Football: FA left open to empty threats

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The Independent Online
The touts will be heading for Highbury rather than Old Trafford on semi-final day. Though the Football Association has learned from last year's greed, its bureaucracy has handicapped its attempts to stage two popular football festivals on 13 April.

Wimbledon v Chelsea will sell out. Travelling costs are minimal for both sets of supporters and Highbury's capacity is insufficient to cope with Chelsea's new mass support, let alone Wimbledon's steadily growing hard core.

Middlesbrough v Chesterfield is a different matter. As last year, the Manchester semi-final is likely to be played before a backdrop of empty seats: a fine advertisement for the World Cup 2006 bid.

Last year's problem was the cost of tickets. Too many were at the top end, pounds 38, not enough were at pounds 12. Fans of Liverpool, in particular, and Aston Villa, refused to pay and there were 15,000 empty seats. The FA's vapid explanation - the views were so good they had to charge premium prices - led to the novel suggestion that scaffolding should be erected in front of them to justify lower prices.

On this matter the FA has seen sense. Same ground, same views, different price structure. The FA said yesterday there would be "significantly fewer" seats at pounds 38 and many more at pounds 12 and pounds 22. In most seasons that would create a full house, even at 55,000-capacity Old Trafford.

But this year is different. For varying reasons both clubs may be relatively poorly supported. For Boro fans the match could be the filling in a Wembley sandwich. They seem likely to be in the Coca-Cola Cup final the previous Sunday (they defend a 2-0 first-leg semi-final lead at home to Stockport tomorrow) and most supporters will expect them to defeat Chesterfield. In the circumstances, many will save their cash rather than travel to Manchester. They could not even fill the away end at Derby on Saturday. Chesterfield, a relatively depressed area following the collapse of the coal industry, simply do not have many supporters.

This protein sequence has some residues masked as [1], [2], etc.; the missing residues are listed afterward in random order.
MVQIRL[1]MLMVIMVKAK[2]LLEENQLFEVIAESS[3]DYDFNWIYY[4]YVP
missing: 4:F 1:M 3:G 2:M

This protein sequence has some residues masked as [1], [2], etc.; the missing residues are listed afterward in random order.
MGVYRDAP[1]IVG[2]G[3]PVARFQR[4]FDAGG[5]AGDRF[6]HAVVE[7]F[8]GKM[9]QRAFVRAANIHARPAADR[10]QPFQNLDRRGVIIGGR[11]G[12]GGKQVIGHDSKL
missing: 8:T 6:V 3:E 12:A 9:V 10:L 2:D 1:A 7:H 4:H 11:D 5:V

Of course, these circumstances are not the fault of the FA, nor is Old Trafford's vast capacity. The choice of ground is valid: everyone who wants to go will be able to, the pitch is perfect (an important consideration after Villa Park's "beach" last year) and it does not add to fixture congestion - Manchester United are away that weekend.

What is under the FA's control is ticket prices. These, however, were set long ago when the usual suspects could have been expected in the semis, Manchester United, Arsenal and company. There was thus no scope for adjusting prices (which have been static for four years) to likely demand. There is not even a family concession, which could have been a good way of turning the occasion into a day out.

Final judgement will have to be reserved until the mix of ticket prices is decided. This correspondent's view could be unduly pessimistic: more than 30,000 seats will be under pounds 25 and they should sell, while the allocation of 17,000 seats at pounds 38 should be substantially reduced. The television coverage will also help, with fewer fans having access to the Old Trafford match as it is being shown on Sky.

The FA's problem is that even a 45,000 crowd leaves 10,000 spaces, and empty seats are so much more visible than gaps on terracing used to be.

FA CUP Semi-finals (13 April): Wimbledon v Chelsea (12.0) (at Highbury); Middlesbrough v Chesterfield (3.0) (at Old Trafford). Possible replays (Tuesday 22 April): Wimbledon v Chelsea (7.45) (at Highbury); Middlesbrough v Chesterfield (7.45) (at Hillsborough).

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